The clutching assembly (37) comprises a ‘V’ belt (60) with an inner surface (62) and an outer surface (64). The power take-off pulley (68) is operationally mounted on the power take-off shaft (66) of the engine (22). A differential shaft pulley (70) is operationally mounted on the differential shaft (42). The inner surface of the ‘V’ belt (62) is capable of engaging the power take-off pulley (68) and the differential shaft pulley (70). The clutching assembly is controlled by actuation of the operational handle (40). One end of the clutch control tension cable (76) is connected to the operational handle (40) and the other end of the clutch control tension cable (76) is connected to the clutch actuation lever (74). The clutch actuation lever (74) is rotationally mounted to the frame (32) and is capable, when actuated, of causing the clutch idler pulley (72) to rotate essentially vertically to engage the outer surface of the ‘V’ belt (64). This causes the transference of rotational power from the power take-off shaft (66) to the differential shaft (42)

Finally, the braking assembly (38) is comprised of the right brake lever (100) and the left brake lever (102) mounted on the operational handle (40). The right brake lever (100) is connected to the right brake (108) by the right brake cable (104) as illustrated in FIG. 3. The left brake lever (102) is connected to the left brake (110) by the left brake cable (106). Referring now to FIG. 10, the right brake (108) is shown operationally mounted on the right differential shaft (46) and the left brake (110) is shown operationally mounted on the left differential shaft (44). The brakes are capable of selectively slowing the rotational speed of the right and left differential shafts. An alternate embodiment, not shown in the Figures, includes rigid brake hand guards, commonly found on BMX bicycles, 4-wheel all-terrain vehicles and off-road motorcycles. The hand guards may be manufactured from any rigid material, for example, high density polyethylene (HDPE), other similar material or metal. The guards are preferably mounted on the operational handle (40) in front of the brake levers in such a manner as to protect the operator's hands and fingers from oncoming tree limbs and brush. The metal guard may also be mounted to the steering handle and loop in front of the brake levers.

The spring-assisted lifting mechanism will now be described. The lift cable (122) is connected at one end to the lift handle (120) as shown in FIGS. 2 and 3. Turning now to FIGS. 3-8B, the lift cable (122) is shown in FIGS. 3, 7A and 7B as it enters the housing (30) through an aperture (126) to connect with one side of the lift actuation bracket (130). The first end (125) of the lift actuation bias spring (124) is connected to the other side of the lift actuation bracket (130). The second end (127) of the lift actuation bias spring (124) is attached to the frame (32). The lift actuation bracket (130) is attached by a bolt or other well-known method to the upper lift actuation lever (131). The upper lift actuation lever (131) is disposed through a housing aperture (133) and is fixedly attached to the lift actuation bar (128). The lift actuation bar (128) is rotationally mounted to the housing (30) by attachments (129), which provide free lateral rotational movement but restrict vertical movement. The attachments (129) are shown as upper and lower brackets fixedly attached to the housing (30). The lift actuation bar (128) further comprises a lower lift actuation lever (132), which is angled as shown in FIG. 4. The lower lift actuation lever (132) is captured by the ‘U’ shaped locking latch tab (136). The locking latch tab (136) extends through an aperture (137) in the housing. It is to be understood that the locking latch tab (136) may be any shape that captures the lower lift actuation lever (132). FIGS. 4, 7A and 7B indicate the relationship between the locking latch (134) and the lift actuation bar (128).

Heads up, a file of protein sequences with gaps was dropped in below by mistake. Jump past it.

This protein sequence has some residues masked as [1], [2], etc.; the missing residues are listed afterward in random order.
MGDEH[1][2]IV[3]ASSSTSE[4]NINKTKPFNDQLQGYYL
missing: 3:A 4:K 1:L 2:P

As illustrated in FIG. 6, the locking latch (136) is rotationally mounted to the frame (32) using a bolt (138) or other suitable means and is further comprised of an upper lip (140) and a lower lip (142). A lift bracket (144) is fixedly attached to the transport wheel axle (15). The lift bracket (144) includes a step (148), which is shown in FIGS. 6 and 7A as engaging the lower lip of the locking latch (142) when the aerator is in the transport position. The lift bracket (144) further includes an ear (146), a recessed notch (150), a transport position stop (152) and an operational position stop (154). FIG. 7B illustrates the locking latch upper lip (140) engaged with the lift bracket recessed notch (150) when the aerator is in the operational position. The first end (164) of the lift spring (160) is shown in FIG. 7A engaging an aperture (158) disposed in the lift bracket ear (146). The second end (162) of the lift spring (160) is fixedly attached via an eye bolt (161) to the frame (32).

Turning to FIGS. 11-14, the roller drums (20) are molded components consisting of the drum portion (181) and a continuous shaft portion (182) that is incorporated therein. The exterior ends of the shafts (184) are operatively connected to the roller sprockets (88), which are, in turn, operatively engaged by the drive chains (80). The interior ends of the shaft (186) are rotatably connected to bearings (188) mounted on the frame (32). The molded roller drums (20) have a substantially hollow interior (180) with the thickness of the sides of the drum (183) designed to allow the weight of the drum (20) to be sufficient to ensure that the tines (18) of the aerator (10) are fully engaged with the turf when the aerator (10) is in the operational position. The interior hollow of the drum may or may not coat the entire outer surface of the portion of the shaft (182) that is covered by the drum material (183). The drums (20) in the preferred embodiment are manufactured from High Density Polyethylene HDPE. It is understood that any other similar known material may be utilized to achieve the desired result.